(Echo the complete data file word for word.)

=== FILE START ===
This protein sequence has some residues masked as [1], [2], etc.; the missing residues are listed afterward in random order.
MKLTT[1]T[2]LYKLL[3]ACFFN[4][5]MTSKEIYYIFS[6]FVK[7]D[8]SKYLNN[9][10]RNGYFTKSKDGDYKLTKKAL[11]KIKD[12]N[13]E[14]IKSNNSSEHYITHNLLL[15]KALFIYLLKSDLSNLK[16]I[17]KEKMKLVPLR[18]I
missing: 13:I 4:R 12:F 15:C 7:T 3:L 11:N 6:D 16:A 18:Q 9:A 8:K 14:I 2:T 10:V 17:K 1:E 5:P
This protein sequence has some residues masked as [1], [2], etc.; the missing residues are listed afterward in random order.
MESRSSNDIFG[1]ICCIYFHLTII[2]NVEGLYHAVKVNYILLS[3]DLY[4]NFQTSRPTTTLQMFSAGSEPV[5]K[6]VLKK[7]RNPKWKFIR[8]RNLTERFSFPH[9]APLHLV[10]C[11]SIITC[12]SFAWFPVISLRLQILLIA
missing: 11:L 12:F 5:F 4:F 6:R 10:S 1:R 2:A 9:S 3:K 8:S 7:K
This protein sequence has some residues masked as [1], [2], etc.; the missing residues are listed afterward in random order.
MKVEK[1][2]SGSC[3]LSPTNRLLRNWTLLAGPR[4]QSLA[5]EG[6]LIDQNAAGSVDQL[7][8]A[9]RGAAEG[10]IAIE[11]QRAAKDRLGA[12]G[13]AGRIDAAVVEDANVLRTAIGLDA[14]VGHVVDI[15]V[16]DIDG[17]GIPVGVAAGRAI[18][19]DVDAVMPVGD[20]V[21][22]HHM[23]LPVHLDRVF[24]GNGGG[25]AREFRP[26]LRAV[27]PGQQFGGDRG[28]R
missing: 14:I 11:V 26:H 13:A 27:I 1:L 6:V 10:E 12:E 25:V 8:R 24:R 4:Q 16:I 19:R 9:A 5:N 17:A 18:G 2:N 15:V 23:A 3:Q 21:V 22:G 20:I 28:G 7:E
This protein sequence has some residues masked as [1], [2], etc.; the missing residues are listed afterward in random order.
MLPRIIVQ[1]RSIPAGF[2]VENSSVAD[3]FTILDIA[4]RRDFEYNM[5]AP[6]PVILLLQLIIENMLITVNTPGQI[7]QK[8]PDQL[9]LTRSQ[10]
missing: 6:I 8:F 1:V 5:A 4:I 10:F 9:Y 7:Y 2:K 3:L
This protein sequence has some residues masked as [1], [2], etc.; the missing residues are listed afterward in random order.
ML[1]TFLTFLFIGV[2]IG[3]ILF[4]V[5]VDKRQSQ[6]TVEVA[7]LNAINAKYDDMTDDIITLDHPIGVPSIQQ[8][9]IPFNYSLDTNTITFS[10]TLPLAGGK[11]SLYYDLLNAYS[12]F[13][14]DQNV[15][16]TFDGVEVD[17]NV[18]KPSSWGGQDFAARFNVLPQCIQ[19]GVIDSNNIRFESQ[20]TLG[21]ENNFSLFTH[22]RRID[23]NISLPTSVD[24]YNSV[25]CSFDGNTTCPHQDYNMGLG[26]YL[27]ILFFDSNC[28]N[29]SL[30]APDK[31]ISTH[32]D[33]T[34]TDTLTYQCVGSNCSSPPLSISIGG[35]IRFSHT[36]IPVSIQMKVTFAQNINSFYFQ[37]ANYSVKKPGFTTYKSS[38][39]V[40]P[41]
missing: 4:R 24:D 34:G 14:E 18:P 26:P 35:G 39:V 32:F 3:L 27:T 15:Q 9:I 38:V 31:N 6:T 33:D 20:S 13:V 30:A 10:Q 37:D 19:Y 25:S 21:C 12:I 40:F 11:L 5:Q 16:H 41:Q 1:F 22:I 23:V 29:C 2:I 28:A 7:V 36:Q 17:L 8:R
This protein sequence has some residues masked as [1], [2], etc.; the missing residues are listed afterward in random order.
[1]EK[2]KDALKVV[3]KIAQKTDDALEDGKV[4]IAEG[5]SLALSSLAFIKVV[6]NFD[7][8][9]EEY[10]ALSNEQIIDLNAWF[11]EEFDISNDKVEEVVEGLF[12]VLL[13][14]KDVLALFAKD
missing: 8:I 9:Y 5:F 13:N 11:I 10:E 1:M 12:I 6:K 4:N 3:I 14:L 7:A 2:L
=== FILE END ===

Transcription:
This protein sequence has some residues masked as [1], [2], etc.; the missing residues are listed afterward in random order.
MKLTT[1]T[2]LYKLL[3]ACFFN[4][5]MTSKEIYYIFS[6]FVK[7]D[8]SKYLNN[9][10]RNGYFTKSKDGDYKLTKKAL[11]KIKD[12]N[13]E[14]IKSNNSSEHYITHNLLL[15]KALFIYLLKSDLSNLK[16]I[17]KEKMKLVPLR[18]I
missing: 13:I 4:R 12:F 15:C 7:T 3:L 11:N 6:D 16:A 18:Q 9:A 8:K 14:I 2:T 10:V 17:K 1:E 5:P
This protein sequence has some residues masked as [1], [2], etc.; the missing residues are listed afterward in random order.
MESRSSNDIFG[1]ICCIYFHLTII[2]NVEGLYHAVKVNYILLS[3]DLY[4]NFQTSRPTTTLQMFSAGSEPV[5]K[6]VLKK[7]RNPKWKFIR[8]RNLTERFSFPH[9]APLHLV[10]C[11]SIITC[12]SFAWFPVISLRLQILLIA
missing: 11:L 12:F 5:F 4:F 6:R 10:S 1:R 2:A 9:S 3:K 8:S 7:K
This protein sequence has some residues masked as [1], [2], etc.; the missing residues are listed afterward in random order.
MKVEK[1][2]SGSC[3]LSPTNRLLRNWTLLAGPR[4]QSLA[5]EG[6]LIDQNAAGSVDQL[7][8]A[9]RGAAEG[10]IAIE[11]QRAAKDRLGA[12]G[13]AGRIDAAVVEDANVLRTAIGLDA[14]VGHVVDI[15]V[16]DIDG[17]GIPVGVAAGRAI[18][19]DVDAVMPVGD[20]V[21][22]HHM[23]LPVHLDRVF[24]GNGGG[25]AREFRP[26]LRAV[27]PGQQFGGDRG[28]R
missing: 14:I 11:V 26:H 13:A 27:I 1:L 6:V 10:E 12:E 25:V 8:R 24:R 4:Q 16:I 19:R 9:A 5:N 17:A 18:G 2:N 15:V 23:A 3:Q 21:V 22:G 20:I 28:G 7:E
This protein sequence has some residues masked as [1], [2], etc.; the missing residues are listed afterward in random order.
MLPRIIVQ[1]RSIPAGF[2]VENSSVAD[3]FTILDIA[4]RRDFEYNM[5]AP[6]PVILLLQLIIENMLITVNTPGQI[7]QK[8]PDQL[9]LTRSQ[10]
missing: 6:I 8:F 1:V 5:A 4:I 10:F 9:Y 7:Y 2:K 3:L
This protein sequence has some residues masked as [1], [2], etc.; the missing residues are listed afterward in random order.
ML[1]TFLTFLFIGV[2]IG[3]ILF[4]V[5]VDKRQSQ[6]TVEVA[7]LNAINAKYDDMTDDIITLDHPIGVPSIQQ[8][9]IPFNYSLDTNTITFS[10]TLPLAGGK[11]SLYYDLLNAYS[12]F[13][14]DQNV[15][16]TFDGVEVD[17]NV[18]KPSSWGGQDFAARFNVLPQCIQ[19]GVIDSNNIRFESQ[20]TLG[21]ENNFSLFTH[22]RRID[23]NISLPTSVD[24]YNSV[25]CSFDGNTTCPHQDYNMGLG[26]YL[27]ILFFDSNC[28]N[29]SL[30]APDK[31]ISTH[32]D[33]T[34]TDTLTYQCVGSNCSSPPLSISIGG[35]IRFSHT[36]IPVSIQMKVTFAQNINSFYFQ[37]ANYSVKKPGFTTYKSS[38][39]V[40]P[41]
missing: 4:R 24:D 34:G 14:E 18:P 26:P 35:G 39:V 32:F 3:L 27:T 15:Q 9:I 38:V 31:N 6:T 33:D 20:S 13:V 30:A 10:Q 37:D 19:Y 25:S 21:C 12:I 40:F 11:L 5:Q 16:H 41:Q 1:F 22:I 23:V 29:C 2:I 28:A 7:V 36:Q 17:L 8:R
This protein sequence has some residues masked as [1], [2], etc.; the missing residues are listed afterward in random order.
[1]EK[2]KDALKVV[3]KIAQKTDDALEDGKV[4]IAEG[5]SLALSSLAFIKVV[6]NFD[7][8][9]EEY[10]ALSNEQIIDLNAWF[11]EEFDISNDKVEEVVEGLF[12]VLL[13][14]KDVLALFAKD
missing: 8:I 9:Y 5:F 13:N 11:I 10:E 1:M 12:I 6:K 4:N 3:I 14:L 7:A 2:L